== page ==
2 wealth, good ancestry, beauty, family and friends are] a precondition of happy intellectual activity (pp.37 8). However, Aristotle s contemplation is an intellectual activity of humans who are similar to the ideal ethical agent or phronimos, who is himself (in Aristotle s view, clearly masculine) a kind of work of art. Having external goods at his disposal, the phronimos is a kind of, as Barnes (1976) calls it, enlightened egoist who looks inwardly at his knowledge. The phronimos engages in intellectual activities while at the same time leading a morally good life based on engaging in practical activities in accordance with acquired excellences of character (moral virtues) which moderate his desires and emotions. The phronimos is the ideal to which humans ought to aspire. Aristotle (1976) views the human being as a kind of hybrid between an animal and a god. On one hand humans have an animal nature with their actions, if uncontrolled, being driven by emotions and desires; on the other hand they also have a rational part [(soul or psyche)].... This has two aspects: one amenable to reason, the other possessing it and initiating thought (Aristotle 1976, p.75) which together enable humans to resist their emotions and desires and to act in accordance with moral virtues. Each human action in accordance with moral virtues entails an intrinsic pleasure and leading a morally good life therefore equals leading a happy life. Fine [moral] acts... [can be performed] even from a modest competence (Aristotle 1976, p.334). However, Aristotle (1976) asserts that a morally good life by itself results in a kind of secondary, somewhat incomplete, happiness. It is contemplation or, as Charlesworth (1991) calls it, pure thought which results in complete happiness (eudaimonia). At this level of engagement humans omit their actions and become, in a sense, god like. The contemplative life can be seen as Aristotle s answer to the question of what is the best life for a human being to lead. A life of unbroken contemplation is something divine: no man can hope to live it for more than a portion of his time, and many men cannot aspire to it at all (Barnes 1976, p.39), thereby having to content themselves with what Aristotle (1976) calls secondary happiness derived from a morally good life. Leading a morally good life is a prerequisite for Aristotle s contemplator who is presumed to have acquired moral virtues through training. Aristotle (1976) lists a number of moral virtues or excellences of character (aretai) such as courage, temperance, liberality, truthfulness, friendliness, modesty, etcetera and provides a framework within which human beings are able to deliberate and choose actions which are in accordance with moral virtues. Aristotle (1976) asserts that each moral virtue or human disposition, which is acquired through training, has two opposites or vices, one being an excess, the other a deficiency of the activity in question. For instance, opposites of the moral virtue of courage are rashness (excess) and cowardice (deficiency). Aristotle (1976) proposes a doctrine of the mean in order to determine what constitutes the right amount of moral virtue in a particular circumstance, with the mean not being a mathematical mean between excess and deficiency (Charlesworth 1991) but a mean determined by the moral agent s perception (which is likely to be influenced by the conventions of the particular society of which the moral agent is a member) as to how to feel and act towards the right person to the right extent at the right time for the right reason in the right way (Charlesworth 1991, p.43). Moral virtues are also, in a sense, connected (Charlesworth 1991) in that a person who has acquired the moral virtue of courage, according to Aristotle (1976), is also likely to possess other moral virtues such as temperance and truthfulness etcetera and thus flourishes as a human being by wanting to act in accordance with the moral virtues adopted (Charlesworth 1991). Such a person uses practical wisdom or phronesis (common sense), an intellectual virtue, to deliberate and choose his/her actions according to his/her moral virtues and therefore leads a morally good life. However, the desire for bodily pleasures, driven by humans animal nature, may lead human reasoning astray and result in non virtuous activity. The question arises why humans would want to act in accordance with moral virtues? Aristotle (1976) proposes that humans justification for their actions is that their actions are either ends or good in themselves and performed for their own sake or means to ends or goods such as health, knowledge, etcetera. Aristotle (1976) asserts that intrinsic pleasure accompanies each virtuous activity with ends as health, knowledge being constituents of happiness or eudaimonia. A morally good life therefore contributes to the happiness of a human being, although by itself, as mentioned before, such a life remains incomplete. Later philosophers such as Kant have criticised Aristotle s ethics of happiness by suggesting that we act out of duty with possible resultant happiness being a mere by product (Charlesworth 1991). Further, Aristotle s ethical model has been criticised for not providing precise rules for ethical action and listing moral virtues which appear to reflect values of upper class Athenian society, which may have been by no means representative of the democracy practised in the majority of Greek city states (de Ste. Croix 1981).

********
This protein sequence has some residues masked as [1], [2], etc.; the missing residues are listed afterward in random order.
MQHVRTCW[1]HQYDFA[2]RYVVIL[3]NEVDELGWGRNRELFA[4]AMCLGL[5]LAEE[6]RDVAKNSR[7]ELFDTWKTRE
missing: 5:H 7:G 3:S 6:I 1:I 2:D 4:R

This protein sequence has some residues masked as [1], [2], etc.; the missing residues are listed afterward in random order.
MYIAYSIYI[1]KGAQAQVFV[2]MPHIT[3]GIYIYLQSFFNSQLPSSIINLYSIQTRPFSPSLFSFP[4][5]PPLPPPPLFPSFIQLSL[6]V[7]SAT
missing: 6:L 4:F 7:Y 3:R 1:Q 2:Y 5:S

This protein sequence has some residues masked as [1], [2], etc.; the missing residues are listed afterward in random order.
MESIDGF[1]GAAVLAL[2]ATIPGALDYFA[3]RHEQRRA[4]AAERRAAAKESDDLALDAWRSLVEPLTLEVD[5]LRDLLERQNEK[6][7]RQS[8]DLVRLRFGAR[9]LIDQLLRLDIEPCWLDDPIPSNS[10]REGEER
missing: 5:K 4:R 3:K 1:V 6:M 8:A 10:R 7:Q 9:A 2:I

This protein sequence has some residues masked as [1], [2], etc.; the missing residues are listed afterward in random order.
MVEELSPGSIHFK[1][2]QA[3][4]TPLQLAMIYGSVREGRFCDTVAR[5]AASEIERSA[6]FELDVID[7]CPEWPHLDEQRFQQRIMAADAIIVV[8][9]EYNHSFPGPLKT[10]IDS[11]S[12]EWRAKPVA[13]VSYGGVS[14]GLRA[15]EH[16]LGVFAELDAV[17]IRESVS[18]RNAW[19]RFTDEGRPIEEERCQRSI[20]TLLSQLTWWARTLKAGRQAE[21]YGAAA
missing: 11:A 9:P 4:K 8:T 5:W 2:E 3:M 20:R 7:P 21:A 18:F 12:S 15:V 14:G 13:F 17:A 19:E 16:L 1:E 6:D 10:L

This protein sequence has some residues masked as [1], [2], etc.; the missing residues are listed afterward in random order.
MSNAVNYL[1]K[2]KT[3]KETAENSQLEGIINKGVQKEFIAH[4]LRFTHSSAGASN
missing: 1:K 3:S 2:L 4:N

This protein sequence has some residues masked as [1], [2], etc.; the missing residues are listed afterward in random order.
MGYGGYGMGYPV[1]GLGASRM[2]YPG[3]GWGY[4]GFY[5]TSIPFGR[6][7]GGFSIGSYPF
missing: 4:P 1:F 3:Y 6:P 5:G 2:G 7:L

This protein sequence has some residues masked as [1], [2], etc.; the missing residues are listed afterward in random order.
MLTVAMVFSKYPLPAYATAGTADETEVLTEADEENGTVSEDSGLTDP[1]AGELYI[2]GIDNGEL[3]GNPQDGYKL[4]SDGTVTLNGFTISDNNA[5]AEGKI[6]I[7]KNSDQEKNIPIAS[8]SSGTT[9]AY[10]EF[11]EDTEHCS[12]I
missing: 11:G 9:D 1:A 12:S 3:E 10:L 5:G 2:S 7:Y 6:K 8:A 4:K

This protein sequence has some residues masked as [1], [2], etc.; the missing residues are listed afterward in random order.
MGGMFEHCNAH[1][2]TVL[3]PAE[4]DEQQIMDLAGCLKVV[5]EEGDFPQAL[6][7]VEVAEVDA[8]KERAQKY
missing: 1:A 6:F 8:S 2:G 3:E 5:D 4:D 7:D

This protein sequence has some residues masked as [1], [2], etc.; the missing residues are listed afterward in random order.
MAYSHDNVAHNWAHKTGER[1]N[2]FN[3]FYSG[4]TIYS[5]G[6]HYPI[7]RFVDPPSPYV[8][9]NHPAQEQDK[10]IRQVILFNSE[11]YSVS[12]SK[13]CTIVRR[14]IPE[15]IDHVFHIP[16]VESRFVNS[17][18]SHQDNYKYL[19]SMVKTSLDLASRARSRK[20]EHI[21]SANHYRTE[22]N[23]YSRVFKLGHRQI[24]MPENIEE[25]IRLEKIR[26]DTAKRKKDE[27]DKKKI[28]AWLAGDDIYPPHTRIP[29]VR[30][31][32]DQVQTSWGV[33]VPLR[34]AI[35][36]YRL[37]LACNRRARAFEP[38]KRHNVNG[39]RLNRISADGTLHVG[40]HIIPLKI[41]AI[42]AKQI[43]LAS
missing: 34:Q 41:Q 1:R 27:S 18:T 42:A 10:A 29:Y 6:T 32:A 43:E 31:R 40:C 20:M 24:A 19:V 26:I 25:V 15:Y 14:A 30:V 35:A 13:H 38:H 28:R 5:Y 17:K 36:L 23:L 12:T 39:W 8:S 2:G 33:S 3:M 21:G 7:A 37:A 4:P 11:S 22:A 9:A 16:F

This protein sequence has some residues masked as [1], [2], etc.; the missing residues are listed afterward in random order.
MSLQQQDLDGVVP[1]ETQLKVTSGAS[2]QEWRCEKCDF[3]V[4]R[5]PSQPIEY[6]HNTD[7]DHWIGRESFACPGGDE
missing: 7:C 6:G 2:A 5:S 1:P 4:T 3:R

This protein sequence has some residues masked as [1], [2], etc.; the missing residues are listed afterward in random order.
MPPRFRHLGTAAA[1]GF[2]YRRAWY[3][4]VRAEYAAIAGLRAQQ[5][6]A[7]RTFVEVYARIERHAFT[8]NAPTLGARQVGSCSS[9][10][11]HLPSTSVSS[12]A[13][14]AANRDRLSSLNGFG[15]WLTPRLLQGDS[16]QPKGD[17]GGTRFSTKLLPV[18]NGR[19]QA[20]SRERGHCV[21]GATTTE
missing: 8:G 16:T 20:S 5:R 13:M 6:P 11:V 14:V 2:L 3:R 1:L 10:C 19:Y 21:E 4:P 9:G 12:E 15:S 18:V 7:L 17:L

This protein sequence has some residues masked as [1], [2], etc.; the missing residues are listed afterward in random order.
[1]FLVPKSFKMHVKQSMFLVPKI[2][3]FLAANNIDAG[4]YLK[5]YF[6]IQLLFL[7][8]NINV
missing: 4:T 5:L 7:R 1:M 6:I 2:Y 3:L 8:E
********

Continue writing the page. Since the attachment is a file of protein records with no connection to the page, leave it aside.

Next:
3 Aristotle s claim (1976) that it is not possible to provide precise rules for ethical action appears to be valid. Aristotle s moral virtues are likely to be those which were not only valued in Athens but across the Greek city states and are likely to be recognised by all societies. As such, Charlesworth (1991) suggests that Aristotle s moral virtues can be considered ethical absolutes as they are derived from facts about human nature (p.75) which are recognised as immutable, invariant and universal and not dependent upon man made convention (p.55). Aristotle s doctrine of the mean, on the other hand, makes allowances for societal conventions with the societal conventions of a particular society being reflected in its civil law. Charlesworth (1991) points out that, for instance, adultery is punished by different means in different societies. It follows that precise rules for ethical action cannot be drawn up as such rules would preclude different societal conventions, civil laws and cultures. Contemplation, being an intellectual activity, can be distinguished from practical activities in a number of aspects which explain Aristotle s high regard for contemplation. For instance, in contrast to humans practical activities which cease once the end or good has been achieved, humans are capable of continuous conscious intellectual activity with contemplation being pursued as an end in itself (Adkins 1960, p.344) although as mentioned earlier, no man can hope to live it for more than a portion of his time, and many men cannot aspire to it at all (Barnes 1976, p.39). Another reason why Aristotle (1976) regards contemplation highly is that he views humans who are engaged in contemplative activity as being those who are most self sufficient with this most self sufficient of human activities entailing complete happiness provided that it is allowed a full span of life (Aristotle 1976, p.330). Such human beings live in conformity with the highest that is in (Aristotle 1976, p.331) them, namely their true selves and thus lead their own lives. Humans who cannot lead a contemplative life and have to content themselves with secondary happiness, based on leading a morally good life, require others to be able to perform morally good acts towards them. Aristotle (1976) provides various examples of this by citing that a just person requires others in order to perform just acts, a brave person requires others in order to perform brave acts and so on although, as mentioned earlier, a person who possesses the moral virtue of justice is likely to possess other moral virtues such as courage, thus generally being a morally good person whose character is likely to be reflected by behaviour which is just, brave and so on. Philosophers have pointed out that although Aristotle s analyses of the moral virtues are, by and large, clear enough... [,] the case of the intellectual virtues is less clear (Barnes 1976, p.37). In particular, some philosophers have interpreted Aristotle s contemplation or theoria as being a supreme good or end (Charlesworth 1991). However, Charlesworth (1991) points out that Aristotle considers ends which are good in themselves... [such as health, friendship or knowledge, which are achieved through activities in accordance with moral and intellectual virtues, to be] constituents of the good human life, the life of happiness (p.25) and it is further hard to see how we [could] possibly justify [, for instance, moral virtues such as] courage or justice by showing that they were means to the end of pure contemplation (p.71). The answer may lie in the observation that Aristotle s moral virtues and intellectual virtues appear to operate at different levels. Aristotle distinguishes between practical activities in accordance with moral virtues which are directed towards fellow human beings and aimed at the orderly functioning of society (the polis) and intellectual activities which, in a sense, are aimed at pleasing the gods and being rewarded by them. While moral virtues have two opposites or vices, namely excess and deficiency, the activity of contemplation... [, according to Aristotle,] has no deficiency (Aristotle 1976, p.251). In fact, Aristotle (1976) asserts that contemplation possesses a pleasure peculiar to itself, which intensifies its activity (p.330). He does not use the word excess regarding contemplation, only mentioning that contemplation has no deficiency and while excess should be shunned regarding practical activities, the more one engages in contemplation, the more complete one s happiness will be and the more one will be dearer to the gods (Aristotle 1976). With some humans being able to engage in contemplation or what Charlesworth (1991) calls pure thought, a divine activity as it in a sense enables these humans to become god like, citizens of the Greek city states who had toppled the divine kings of Mycenae (Vernant 1982) found justification for their poleis and quasi democratic systems. While earlier the Greek city state or polis was thought to have a divine origin, in that, for instance, the god Apollo was said to have inspired Lycurgus to found the city state Sparta (Charlesworth 1991), with the formation of Greek colonies outside Greece in the fifth and fourth century BC, a rational foundation for the polis was necessary and sought by classical Greek philosophers (Charlesworth 1991). Aristotle (1976) appears to have come the full circle when he proposes that some human beings, presumably philosophers, at times are able to supplant the gods by engaging in contemplation, a divine